SANDPOINT — For those with disabilities, dogs serve as their hands, eyes or ears. They are also a source of love and support.
"They can actually change the life of people who are working through their disabilities," said Lilly Mitsui of Sagle.
Mitsui is a volunteer puppy raiser for Canine Companions for Independence, a nationwide, nonprofit organization founded in 1975. The organization provides highly-trained dogs to men, women and kids with all types of disabilities except blindness — Guide Dogs for the Blind has provided that service since 1942.
Canine Companions for Independence breeds, raises and trains golden retrievers, labrador retriever or a cross of the two to perform all sorts of tasks for their handlers.
"We are the largest and most successful organization of our kind," said Michelle Williams, public relations and marketing coordinator Canine Companions for Independence.
With a passion for puppy raising, Mitsui is bringing awareness about Canine Companions for Independence to North Idaho after moving to the area from Seattle.
"I've been fortunate enough that I have been very welcomed into a lot of the civic groups ... many different organizations have allowed me to do a presentation, and my goal has been trying to get more puppy raisers," Mitsui said. "Because without the basic puppy raiser, you have no service dog."
The good news, Mitsui said, is she has found one recruit who has applied to raise a puppy in Sandpoint area and will be getting her puppy in the next few weeks. Also, she said, a trainer is now in place locally, so while she went to Seattle regularly to attend classes with her pups, that is no longer the case.
In her mission to get more puppy raisers, Mitsui is offering a "workshop" in Sandpoint this month for people to learn about Canine Companions for Independence, what the dogs do and what it takes to become a puppy raiser — the commitment, the challenges and the rewards. And anyone can be a puppy raiser.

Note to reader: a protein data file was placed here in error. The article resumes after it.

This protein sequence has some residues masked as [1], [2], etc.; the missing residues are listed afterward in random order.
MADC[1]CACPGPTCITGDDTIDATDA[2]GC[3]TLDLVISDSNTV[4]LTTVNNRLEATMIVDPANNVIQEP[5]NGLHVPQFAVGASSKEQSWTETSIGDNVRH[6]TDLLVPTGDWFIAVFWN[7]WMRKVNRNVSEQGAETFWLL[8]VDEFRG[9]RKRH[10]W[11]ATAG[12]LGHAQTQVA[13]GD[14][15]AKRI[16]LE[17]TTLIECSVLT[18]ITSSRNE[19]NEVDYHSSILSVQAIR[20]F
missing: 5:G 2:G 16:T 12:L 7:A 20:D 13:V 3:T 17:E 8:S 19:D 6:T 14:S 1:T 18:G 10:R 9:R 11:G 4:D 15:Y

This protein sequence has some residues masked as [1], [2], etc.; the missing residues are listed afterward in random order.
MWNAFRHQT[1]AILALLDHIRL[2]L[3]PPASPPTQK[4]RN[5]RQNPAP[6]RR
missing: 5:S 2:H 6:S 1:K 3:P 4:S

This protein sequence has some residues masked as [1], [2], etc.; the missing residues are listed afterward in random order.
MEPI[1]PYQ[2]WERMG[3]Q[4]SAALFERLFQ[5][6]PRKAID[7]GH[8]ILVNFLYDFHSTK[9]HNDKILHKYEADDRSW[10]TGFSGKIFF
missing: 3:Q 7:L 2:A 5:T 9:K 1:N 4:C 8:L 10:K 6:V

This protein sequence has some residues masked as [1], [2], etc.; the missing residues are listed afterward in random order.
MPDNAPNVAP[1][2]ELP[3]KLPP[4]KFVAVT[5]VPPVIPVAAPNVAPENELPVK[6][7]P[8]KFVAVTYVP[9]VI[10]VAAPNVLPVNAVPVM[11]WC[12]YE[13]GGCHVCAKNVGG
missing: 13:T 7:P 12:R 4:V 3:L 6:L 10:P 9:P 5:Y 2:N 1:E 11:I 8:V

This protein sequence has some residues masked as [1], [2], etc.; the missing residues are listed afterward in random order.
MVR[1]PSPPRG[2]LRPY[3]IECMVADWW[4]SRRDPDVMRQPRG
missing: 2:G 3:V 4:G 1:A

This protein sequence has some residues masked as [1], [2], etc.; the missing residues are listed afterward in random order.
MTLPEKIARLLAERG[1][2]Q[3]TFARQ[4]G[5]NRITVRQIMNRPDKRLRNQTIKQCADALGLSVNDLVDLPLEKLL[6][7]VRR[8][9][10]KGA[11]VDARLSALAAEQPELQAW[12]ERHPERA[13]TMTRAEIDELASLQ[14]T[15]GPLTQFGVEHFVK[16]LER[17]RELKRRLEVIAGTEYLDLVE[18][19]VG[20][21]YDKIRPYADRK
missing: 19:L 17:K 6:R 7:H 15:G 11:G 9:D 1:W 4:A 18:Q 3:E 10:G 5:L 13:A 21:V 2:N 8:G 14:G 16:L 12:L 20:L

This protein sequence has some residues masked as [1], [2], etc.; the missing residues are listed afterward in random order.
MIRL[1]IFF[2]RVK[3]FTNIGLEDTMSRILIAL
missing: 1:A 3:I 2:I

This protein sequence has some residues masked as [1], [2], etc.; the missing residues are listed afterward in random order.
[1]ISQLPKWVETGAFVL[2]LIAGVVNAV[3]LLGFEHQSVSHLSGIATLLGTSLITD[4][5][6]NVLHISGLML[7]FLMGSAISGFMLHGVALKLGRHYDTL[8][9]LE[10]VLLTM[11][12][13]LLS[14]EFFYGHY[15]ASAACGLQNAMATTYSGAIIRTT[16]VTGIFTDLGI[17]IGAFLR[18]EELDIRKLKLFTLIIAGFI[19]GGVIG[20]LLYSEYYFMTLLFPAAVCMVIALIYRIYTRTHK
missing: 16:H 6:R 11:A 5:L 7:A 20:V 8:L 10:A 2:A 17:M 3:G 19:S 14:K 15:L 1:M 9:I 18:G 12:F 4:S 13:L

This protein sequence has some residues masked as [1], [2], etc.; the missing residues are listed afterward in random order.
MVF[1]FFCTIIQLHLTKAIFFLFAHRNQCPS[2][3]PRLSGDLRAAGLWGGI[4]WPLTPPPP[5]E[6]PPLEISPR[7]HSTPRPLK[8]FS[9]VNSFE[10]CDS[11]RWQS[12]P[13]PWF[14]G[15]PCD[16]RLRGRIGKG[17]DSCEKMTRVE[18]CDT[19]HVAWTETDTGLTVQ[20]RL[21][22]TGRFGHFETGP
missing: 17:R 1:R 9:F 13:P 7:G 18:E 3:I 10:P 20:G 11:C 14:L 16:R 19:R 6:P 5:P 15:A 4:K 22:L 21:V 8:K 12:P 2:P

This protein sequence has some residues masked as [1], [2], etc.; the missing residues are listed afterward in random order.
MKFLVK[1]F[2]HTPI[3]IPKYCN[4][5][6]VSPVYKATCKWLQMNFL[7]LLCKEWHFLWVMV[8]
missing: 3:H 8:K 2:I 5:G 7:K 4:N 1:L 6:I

"It's really welcome to anyone as long as they have the desire and the willingness — it's a huge commitment," Williams said.
As a puppy raiser, Mitsui gets the pups at 8 weeks old and raised them until they are about 16 months. During that time, Mitsui said, she teaches the dogs basic obedience, good behavior, and socializing in public places. Afterward, they go into the care of an advanced trainer for six to nine months. During advanced training, Mitsui said some of the "best trainers in the world" continue the basic skills and teach the enhanced skills for training.
Canine Companions for Independence train four types of assistance dogs — service dogs, skilled companions, facility dogs, and hearing dogs.
Service dogs are trained to perform "practical tasks," Williams said, for adults with physical disabilities. The service dogs open and close doors, turn lights on and off, pull wheelchairs and retrieve items to deliver to their handler. Skilled companions are trained much in the same way as a service dog, but use the skills in a different way, Williams said. They are typically for children, so the dog is part of a three-part team handled by a parent or guardian.
Hearing dogs are trained to alert people who are deaf or hard of hearing to sounds in their environment.
"So the dog actually nudges the person on the leg or the arm while they are seated or standing, and then takes them to the sound," Williams said.
Facility dogs are used in a wide variety of settings, including occupational therapy, physical therapy, speech therapy, special education, courthouses and more.
Ken, the Bonner County Courthouse dog, was obtained by the Bonner County Prosecutor's Office through Canine Companions for Independence and the Courthouse Dogs Foundation. The black labrador/golden retriever mix was specifically trained to quietly lay at the feet of a witness and provide a source of comfort and reassurance during testimony. While Mitsui's most recent pup, Falcon, was in town, Ken even showed him the ropes at the courthouse.
There are six advanced training facilities across the country, but Mitsui takes her pups back to Santa Rosa, where the organization was founded and is headquartered, for training. Falcon has been in advanced training there for about three months, she said.
The dogs are valued at $50,000 when they complete their training, she said, and are provided to those with disabilities at no charge.
Mitsui's workshop is scheduled for 6:30 p.m. Aug. 22 at 227 S. First Avenue in Sandpoint — the large white house next to Verizon.
Information on Canine Companions for Independence: cci.org. For workshop information, email Lilly Mitsui at firstname.lastname@example.org.
Mary Malone can be reached by email at email@example.com and follow her on Twitter @MaryDailyBee.